Elements of self-defense
However, to successfully claim self-defense, the accused must marshal three (3) essential elements. “The essential elements of self-defense are the following: ( 1) unlawful aggression on the part of the victim; (2) reasonable necessity of the means employed to prevent or repel such aggression; and (3) lack of sufficient provocation on the part of the person defending himself. To invoke self-defense successfully, there must have been an unlawful and unprovoked attack that endangered the life of the accused, who was then forced to inflict severe wounds upon the assailant by employing reasonable means to resist the attack. People of the Philippines v. Edgar Guarin y Veloso a.k.a. “Banong”, G.R. No. 245306. December 2, 2020).
Interestingly, in cases where the accused invokes self-defense but in the same breath, he/ she claims to have killed the victim “accidentally”, too, will the theory hold water in a trial that seeks justice for the death of the deceased?
This was answered in People of the Philippines v. Dionicio Ville y Santos, G.R. No. 252457, which was handed down on December 1, 2021.
In the case, the Supreme Court stressed that a claim of “accidental killing” is inconsistent with an invocation of self-defense. This is because what undergirds self-defense is the implied admission by the accused of feloniously and voluntarily killing the victim with conscious intent, but in order to preserve the accused’s life.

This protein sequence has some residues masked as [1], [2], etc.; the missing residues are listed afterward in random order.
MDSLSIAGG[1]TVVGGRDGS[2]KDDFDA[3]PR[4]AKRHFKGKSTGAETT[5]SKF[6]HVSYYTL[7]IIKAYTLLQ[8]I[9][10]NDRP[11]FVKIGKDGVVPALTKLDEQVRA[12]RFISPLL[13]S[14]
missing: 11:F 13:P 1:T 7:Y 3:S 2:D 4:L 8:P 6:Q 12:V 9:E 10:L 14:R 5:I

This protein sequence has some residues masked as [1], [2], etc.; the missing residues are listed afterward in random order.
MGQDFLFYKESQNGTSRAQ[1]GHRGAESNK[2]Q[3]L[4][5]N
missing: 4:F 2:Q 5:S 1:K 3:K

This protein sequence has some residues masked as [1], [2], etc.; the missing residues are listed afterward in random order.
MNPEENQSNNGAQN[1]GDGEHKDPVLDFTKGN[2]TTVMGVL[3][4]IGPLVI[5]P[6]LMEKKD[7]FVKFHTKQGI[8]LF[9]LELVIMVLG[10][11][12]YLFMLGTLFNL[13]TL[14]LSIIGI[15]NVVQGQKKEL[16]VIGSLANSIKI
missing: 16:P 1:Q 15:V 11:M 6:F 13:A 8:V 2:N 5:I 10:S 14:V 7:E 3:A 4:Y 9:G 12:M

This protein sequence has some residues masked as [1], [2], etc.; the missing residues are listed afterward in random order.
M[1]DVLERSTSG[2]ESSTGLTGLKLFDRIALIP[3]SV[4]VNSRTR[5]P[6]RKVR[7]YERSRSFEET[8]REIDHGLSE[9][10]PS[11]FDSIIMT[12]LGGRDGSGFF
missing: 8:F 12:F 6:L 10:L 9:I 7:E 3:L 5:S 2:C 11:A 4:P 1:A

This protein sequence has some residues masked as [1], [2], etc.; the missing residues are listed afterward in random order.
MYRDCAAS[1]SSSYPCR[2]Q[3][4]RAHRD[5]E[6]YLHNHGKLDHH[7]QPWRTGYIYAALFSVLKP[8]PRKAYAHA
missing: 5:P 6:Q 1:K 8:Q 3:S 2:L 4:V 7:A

“An accused is presumed innocent; thus, it is incumbent upon the prosecution to prove beyond reasonable doubt the crime charged rather than for the accused to prove his innocence. However, a person invoking self-defense in effect admits to having performed the criminal act but claims no liability therefor, because the actual and imminent danger to his or her life justified his/her infliction of harm against an aggressor. This dispenses with the prosecution’s burden to prove that the accused performed the criminal act; what remains to be established is whether the accused was justified in inflicting the harm. This the accused must prove with clear and convincing evidence. X x x”.
Accident v. self-defense